Now that Christmas is well and truly over, and the unadulterated gluttony of the festive season is but a fond memory, everyone appears to be making the same mistake they made this time last year (and the year before that): trying to better themselves.
Very rarely do we stick to our New Year’s Resolutions, unless we set our targets extremely low (for example, I could vow to avoid eating tuna for a whole year, but bearing in mind the mere thought of it makes me want to retch, it’s hardly worth the gesture), and unless the resolution is something meaningful, well, what’s the point?
Don’t get me wrong, if you have personally set yourself the challenge of losing weight, or giving up smoking, or learning a new language this year, then fair play, I hope you achieve your goals, but experience tell us that the majority will fail long before Easter.
For this reason, it seems many people are being drawn towards month-long gestures of betterment instead, led by a number of different charities up and down the country.
In recent years, we have seen the growth of campaigns like ‘dry January’ (which, having just checked online, now appears to have been adopted – rather appropriately – by Alcohol Change UK, although I’m certain it wasn’t their idea in the first place), but research indicates that a one month change to your alcohol intake has limited health benefits (particularly if you then spend the whole of February pissed to make up for it), and a more long-term alteration to your drinking habits is required.
Whilst I am all for these events in aid of charity, it seems you could now go through an entire calendar year of giving something different up each month, and the nation runs the risk of being swamped with novelty gestures – with the result that they could lose some meaning and significance.
For example, in just this opening month of the year, we Brits can choose to give up booze for ‘Dry January’; all meat, fish and animal products for ‘Veganuary’; and now women are being encouraged to stop shaving their body hair for ‘Januhairy’ (to name but three). As if January wasn’t depressing enough as it is, I’m now expected to make it through to February without any alcohol or meat, while married to Chewbacca*? No thanks.
*for the record (because I value my genitals) my wife isn’t taking part in Januhairy, and even if she did, I’m sure she wouldn’t have that much body hair, and would still look lovely.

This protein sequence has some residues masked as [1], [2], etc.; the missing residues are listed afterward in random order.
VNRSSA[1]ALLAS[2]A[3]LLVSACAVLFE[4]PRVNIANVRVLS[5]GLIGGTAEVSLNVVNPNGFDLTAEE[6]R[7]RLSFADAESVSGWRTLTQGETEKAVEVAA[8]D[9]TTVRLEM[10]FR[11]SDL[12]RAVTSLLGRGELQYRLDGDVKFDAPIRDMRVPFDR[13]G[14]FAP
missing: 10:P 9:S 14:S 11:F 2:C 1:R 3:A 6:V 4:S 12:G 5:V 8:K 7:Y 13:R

Anyway, that’s just January. We have eleven more months of this shit to get through.
My wife and children informed me the other day that our family will be taking part in ‘Dechox’ next month, which is the abstaining of all chocolate consumption for the whole of February in aid of the British Heart Foundation, and whilst they did say I didn’t have to join them (it is my birthday next month, after all), I have chosen to participate for a few reasons:
- I love a bit of chocolate, but feel I can realistically give it up for 28 days without too much trouble;
- I would far sooner give up chocolate throughout my birthday month than, say, alcohol (I don’t drink heavily, and not at all during the week, but turning 39 is going to require more than just a glass of wine or two, if I am to going to endure getting older without crying);
- The fact that the boys have agreed to take part makes me a very proud father; not least because Isaac, in particular, loves chocolate more than he loves me.
In truth, I don’t think either child fully understands the implications of going an entire month without any chocolate whatsoever; because I have since had to explain that this means no Jaffa Cakes for Isaac (he cried), and Ollie won’t be allowed brownies for dessert when we go out for my birthday meal (his immediate expression was very much one of ‘What the fuck have I agreed to?’)
Still, we have vowed to take part as a family, and complete the month we shall, because it is all for a very good cause: punishing Isaac (oh, yeah, and the British Heart Foundation).
That said, I do feel that some charities are perhaps jumping on the bandwagon slightly, and whilst I cannot deny their intentions are honourable, certain campaigns do strike me as, well, a bit shit frankly. For example (and because I would not want to upset any UK charities who may happen to read this), America is currently in the midst of ‘Walk Your Dog for January’. Now, call me old-fashioned, but shouldn’t most responsible dog owners be walking their pet every month? What’s next, Feed Your Cat for February? Don’t Kick Squirrels for September?